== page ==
This text is used for the Lectionary Year A on May 21, 2017.
This passage is full of difficulties, allusions to apocryphal literature, and obscure references that make it easy to get lost in the process of interpretation. In fact, if the minister is not very careful, he or she will be found trying to find out who are the spirits in prison, why Jesus preached to them, and how His preaching affected them, among other difficulties. Rather than get lost in these obvious difficulties, it would be better for the minister to focus on what can be readily understood in the passage. By looking at the book as a whole and the context of the passage, the meaning of the passage can be discerned.
In 1 Peter suffering is a very common theme. In the very beginning of the book, believers are encouraged to endure trials and suffering just as the prophets had endured them. Not only does the concept of suffering appear in the opening of the book, but it is also found throughout the text. The word suffering appears twenty times in the book. Further, the author goes out of his way to use the term suffering when it is not necessary. For example, the author uses “suffering” instead of “death” in 4:1 when referring to the crucifixion of Jesus. In 3:18 there is good reason to believe “suffered” is the correct word instead of “died” as some translations use.
Now I Peter’s emphasis on suffering does not necessarily mean that this passage is about suffering, but the context leans heavily in that direction. Verse 13 begins by talking about the harm that could come to the believer and discusses suffering immediately. Not only that, the passage mentions Christ’s suffering repeatedly; and it is followed by another section on suffering beginning in 4:1. If one is to get to the heart of the passage’s meaning one must look at it in the context of suffering.
This text is used for the Lectionary Year A on January 1st, 2017.
Christ is both transcendent and immanent, perfectly divine and completely human. Jesus was not a demi-god who was part human and part God. In the first chapter, the writer of Hebrews showed us the exalted Savior who created the world and then saved it demonstrating that Jesus Christ is greater than everything and everyone. Most Christians these days seem to intuitively understand the divinity of Christ. We stand ready to defend Christ’s divinity. This is the way it should be. But have we any hope at all in his humanity? We do.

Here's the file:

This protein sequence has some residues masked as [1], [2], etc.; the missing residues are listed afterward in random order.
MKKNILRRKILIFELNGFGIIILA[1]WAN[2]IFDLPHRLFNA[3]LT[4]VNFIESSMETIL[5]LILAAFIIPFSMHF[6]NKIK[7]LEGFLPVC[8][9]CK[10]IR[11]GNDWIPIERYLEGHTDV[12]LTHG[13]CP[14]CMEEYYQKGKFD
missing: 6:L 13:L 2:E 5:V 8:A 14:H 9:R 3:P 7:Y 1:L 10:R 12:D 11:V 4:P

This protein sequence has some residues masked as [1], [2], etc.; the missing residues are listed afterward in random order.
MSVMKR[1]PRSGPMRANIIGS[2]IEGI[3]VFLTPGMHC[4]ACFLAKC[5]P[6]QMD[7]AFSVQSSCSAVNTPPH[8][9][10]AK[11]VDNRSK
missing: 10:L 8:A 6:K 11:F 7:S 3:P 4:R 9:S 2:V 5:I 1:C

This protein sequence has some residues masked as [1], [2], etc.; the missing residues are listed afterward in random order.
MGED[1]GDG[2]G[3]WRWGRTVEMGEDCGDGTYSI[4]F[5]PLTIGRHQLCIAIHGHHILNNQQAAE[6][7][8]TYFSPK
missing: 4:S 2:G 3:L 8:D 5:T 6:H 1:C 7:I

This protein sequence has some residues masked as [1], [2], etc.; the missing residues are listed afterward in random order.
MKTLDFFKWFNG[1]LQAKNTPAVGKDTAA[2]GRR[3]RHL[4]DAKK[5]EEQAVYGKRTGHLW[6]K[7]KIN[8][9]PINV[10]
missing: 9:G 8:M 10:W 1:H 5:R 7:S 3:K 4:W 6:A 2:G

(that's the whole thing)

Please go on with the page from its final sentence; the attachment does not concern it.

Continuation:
We might focus a sermon on the necessity of Christ’s humanity. Why did Jesus have to be completely human? Only as a human could Jesus suffer and become our perfect Pioneer. So the necessity of Jesus’ humanity rests upon Jesus’ total identity with humanity. God is not out to make his family into one big happy family, but instead to make us one big holy family. Jesus could not make us holy without entering fully into our humanity. Thus, he did not merely pretend to be fully human. No. He actually became our elder brother and unashamedly called his followers brothers and sisters.
This text is used for the Lectionary Year A on December 25th, 2016.
Hebrews is distinctive in the New Testament literature. In the letters of Paul and Peter, we recognize the familiar formula of a letter. Later the writer of Hebrews will describe this work as “a letter of exhortation” (13:22). As we read Hebrews aloud, we may hear the exhortation, not just from the writer, but from God. God speaks in answer to our heart cry, “We need to hear from you. We need a word from you. If we don’t hear from you, what will we do?” Are we waiting for a word? If God could speak to us, what would God say? The writer of Hebrews reminds us that the very same God who spoke in the past still speaks today.
A sermon might explore the ways that God speaks to people. How did God speak in the past? Not only did God speak through the general revelation of creation. No, God spoke to and through the personalities of the prophets. In the Old Testament, we learn that God spoke to the ancestors of the readers of the Hebrews. Characteristically, the prophets said, “The word of the Lord came . . .” and then they spoke, “Thus says the Lord.” The words came over a span of hundreds of years beginning with Moses and going through Malachi. God spoke differently to and through different prophets. Moses heard God’s voice in a burning bush and also in the thunder of the storm. Elijah heard the “still, small voice.” Isaiah saw God high and lifted up in the Temple and heard him say, “Who will go for us?” Ezekiel heard from God on a field trip to a valley of dry bones. The heavens were not silent as stone. God spoke to his people through the prophets. Now, in Christ, God speaks again, to us.
This text is used for the Lectionary Year B on November 22, 2015.
Today’s passage offers a glimpse into Pilate’s private investigation of Jesus as described in the Gospel of John. Most of the conversation is comprised of material unique to this Gospel except for the central question from which this Sunday’s festival of “Christ the King” takes its name. Each one of the Gospels records that “Are you the King of the Jews?” was Pilate’s first question during his tête–à–tête with Jesus (Matthew 27:11; Mark 15:2; Luke 23:3; John 18:33). The fact that all four preserve this same question and place it first speaks to the significance of the charge at Jesus’ trial and to the strength of this memory among the early Church.
Up to this point in the Gospel of John, “King” and “kingdom” language has been noticeably sparse (occurring only in 1:49; 3:5; and 12:13), especially in comparison with the emphasis on the “kingdom of God” in Jesus’ teaching in the Synoptics. In John’s passion narrative, however, Jesus’ kingship takes on a more prominent role (cf. 18:33, 36, 37; 19:19, 21) because of the trial charge.